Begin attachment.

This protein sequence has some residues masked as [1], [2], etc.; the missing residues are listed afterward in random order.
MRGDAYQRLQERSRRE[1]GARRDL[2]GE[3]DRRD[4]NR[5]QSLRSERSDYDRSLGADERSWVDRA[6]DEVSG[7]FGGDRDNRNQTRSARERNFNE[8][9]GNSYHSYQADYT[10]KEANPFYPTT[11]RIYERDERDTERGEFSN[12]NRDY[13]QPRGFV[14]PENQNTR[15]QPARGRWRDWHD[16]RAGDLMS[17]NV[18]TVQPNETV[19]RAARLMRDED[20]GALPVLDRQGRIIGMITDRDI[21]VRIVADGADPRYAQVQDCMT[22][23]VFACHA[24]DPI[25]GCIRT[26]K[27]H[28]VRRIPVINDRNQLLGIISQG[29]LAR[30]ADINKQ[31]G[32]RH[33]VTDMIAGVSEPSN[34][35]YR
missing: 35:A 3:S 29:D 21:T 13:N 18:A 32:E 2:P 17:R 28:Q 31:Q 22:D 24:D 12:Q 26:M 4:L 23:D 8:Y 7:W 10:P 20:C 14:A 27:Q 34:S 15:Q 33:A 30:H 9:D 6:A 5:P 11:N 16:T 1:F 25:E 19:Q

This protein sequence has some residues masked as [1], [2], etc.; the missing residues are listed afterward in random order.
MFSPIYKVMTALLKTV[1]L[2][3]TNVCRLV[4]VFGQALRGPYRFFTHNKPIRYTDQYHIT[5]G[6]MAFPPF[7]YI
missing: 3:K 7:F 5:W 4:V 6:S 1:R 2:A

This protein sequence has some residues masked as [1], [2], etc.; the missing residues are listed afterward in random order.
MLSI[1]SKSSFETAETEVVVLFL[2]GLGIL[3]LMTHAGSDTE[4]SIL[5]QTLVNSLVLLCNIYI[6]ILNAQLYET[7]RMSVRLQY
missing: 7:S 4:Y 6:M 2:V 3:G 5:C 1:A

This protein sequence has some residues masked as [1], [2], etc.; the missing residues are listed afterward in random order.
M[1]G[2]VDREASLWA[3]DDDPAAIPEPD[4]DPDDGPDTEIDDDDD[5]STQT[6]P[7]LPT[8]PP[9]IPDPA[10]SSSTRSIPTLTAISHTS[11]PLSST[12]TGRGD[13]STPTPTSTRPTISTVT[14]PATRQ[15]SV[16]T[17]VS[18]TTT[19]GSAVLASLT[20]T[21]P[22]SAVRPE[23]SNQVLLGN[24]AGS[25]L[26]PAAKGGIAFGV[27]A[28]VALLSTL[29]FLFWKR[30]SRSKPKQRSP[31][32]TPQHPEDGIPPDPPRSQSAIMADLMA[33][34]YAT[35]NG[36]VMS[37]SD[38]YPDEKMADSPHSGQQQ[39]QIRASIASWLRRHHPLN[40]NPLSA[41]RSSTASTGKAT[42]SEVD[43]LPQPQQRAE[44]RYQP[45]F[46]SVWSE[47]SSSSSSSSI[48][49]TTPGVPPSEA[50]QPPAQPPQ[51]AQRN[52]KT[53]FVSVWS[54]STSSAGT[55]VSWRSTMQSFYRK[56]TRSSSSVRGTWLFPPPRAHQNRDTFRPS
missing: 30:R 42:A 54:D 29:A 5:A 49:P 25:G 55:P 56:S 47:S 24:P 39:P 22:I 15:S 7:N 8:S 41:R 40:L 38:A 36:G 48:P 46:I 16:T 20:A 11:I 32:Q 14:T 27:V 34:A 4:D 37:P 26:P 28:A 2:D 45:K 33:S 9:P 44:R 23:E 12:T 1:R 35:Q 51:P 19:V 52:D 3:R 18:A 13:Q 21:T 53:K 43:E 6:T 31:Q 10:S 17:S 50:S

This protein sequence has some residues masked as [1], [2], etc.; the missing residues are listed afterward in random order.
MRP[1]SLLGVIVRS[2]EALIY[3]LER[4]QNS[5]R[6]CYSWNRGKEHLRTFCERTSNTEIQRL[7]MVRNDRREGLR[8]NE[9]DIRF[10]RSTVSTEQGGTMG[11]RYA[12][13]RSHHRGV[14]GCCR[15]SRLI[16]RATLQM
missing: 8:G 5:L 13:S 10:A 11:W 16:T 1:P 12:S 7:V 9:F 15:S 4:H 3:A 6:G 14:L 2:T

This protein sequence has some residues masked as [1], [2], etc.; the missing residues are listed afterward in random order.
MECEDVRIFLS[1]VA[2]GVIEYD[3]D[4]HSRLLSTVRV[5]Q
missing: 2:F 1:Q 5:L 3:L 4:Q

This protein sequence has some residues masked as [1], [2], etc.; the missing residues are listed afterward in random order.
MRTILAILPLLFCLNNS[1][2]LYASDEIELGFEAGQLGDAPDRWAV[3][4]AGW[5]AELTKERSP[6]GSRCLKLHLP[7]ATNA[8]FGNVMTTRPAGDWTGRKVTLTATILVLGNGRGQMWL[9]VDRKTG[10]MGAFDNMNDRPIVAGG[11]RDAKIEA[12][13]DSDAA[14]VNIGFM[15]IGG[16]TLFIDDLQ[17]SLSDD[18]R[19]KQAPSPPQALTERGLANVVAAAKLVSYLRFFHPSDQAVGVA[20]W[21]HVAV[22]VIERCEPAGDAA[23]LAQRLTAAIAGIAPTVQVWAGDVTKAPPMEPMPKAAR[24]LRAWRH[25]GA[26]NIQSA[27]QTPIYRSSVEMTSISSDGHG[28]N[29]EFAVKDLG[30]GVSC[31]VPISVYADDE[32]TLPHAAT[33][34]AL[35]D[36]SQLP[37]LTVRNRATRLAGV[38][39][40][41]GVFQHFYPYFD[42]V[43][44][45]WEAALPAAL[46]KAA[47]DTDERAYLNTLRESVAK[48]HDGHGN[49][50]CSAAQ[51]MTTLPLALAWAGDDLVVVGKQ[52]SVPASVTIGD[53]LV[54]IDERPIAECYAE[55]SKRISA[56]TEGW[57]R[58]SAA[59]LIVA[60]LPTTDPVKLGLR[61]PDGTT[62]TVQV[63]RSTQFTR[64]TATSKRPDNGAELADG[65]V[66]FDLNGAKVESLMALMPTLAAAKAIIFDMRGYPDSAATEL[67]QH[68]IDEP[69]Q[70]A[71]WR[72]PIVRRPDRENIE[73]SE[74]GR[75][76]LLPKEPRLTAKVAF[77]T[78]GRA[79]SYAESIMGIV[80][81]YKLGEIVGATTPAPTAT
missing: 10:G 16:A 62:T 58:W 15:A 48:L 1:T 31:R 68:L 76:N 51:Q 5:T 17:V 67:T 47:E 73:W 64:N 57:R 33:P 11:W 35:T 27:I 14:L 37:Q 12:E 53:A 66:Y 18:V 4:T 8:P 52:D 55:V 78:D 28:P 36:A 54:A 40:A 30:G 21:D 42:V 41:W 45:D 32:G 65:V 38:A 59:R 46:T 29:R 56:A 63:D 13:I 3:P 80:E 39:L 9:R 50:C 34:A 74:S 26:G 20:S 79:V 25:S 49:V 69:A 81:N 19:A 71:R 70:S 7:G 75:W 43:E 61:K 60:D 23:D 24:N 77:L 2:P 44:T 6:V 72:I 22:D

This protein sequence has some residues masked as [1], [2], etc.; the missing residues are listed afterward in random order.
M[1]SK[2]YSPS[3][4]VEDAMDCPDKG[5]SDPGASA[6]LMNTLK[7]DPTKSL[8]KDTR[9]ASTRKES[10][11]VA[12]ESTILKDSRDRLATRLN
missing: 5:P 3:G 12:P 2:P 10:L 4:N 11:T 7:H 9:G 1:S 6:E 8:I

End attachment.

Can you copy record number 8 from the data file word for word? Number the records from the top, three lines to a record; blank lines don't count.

This protein sequence has some residues masked as [1], [2], etc.; the missing residues are listed afterward in random order.
M[1]SK[2]YSPS[3][4]VEDAMDCPDKG[5]SDPGASA[6]LMNTLK[7]DPTKSL[8]KDTR[9]ASTRKES[10][11]VA[12]ESTILKDSRDRLATRLN
missing: 5:P 3:G 12:P 2:P 10:L 4:N 11:T 7:H 9:G 1:S 6:E 8:I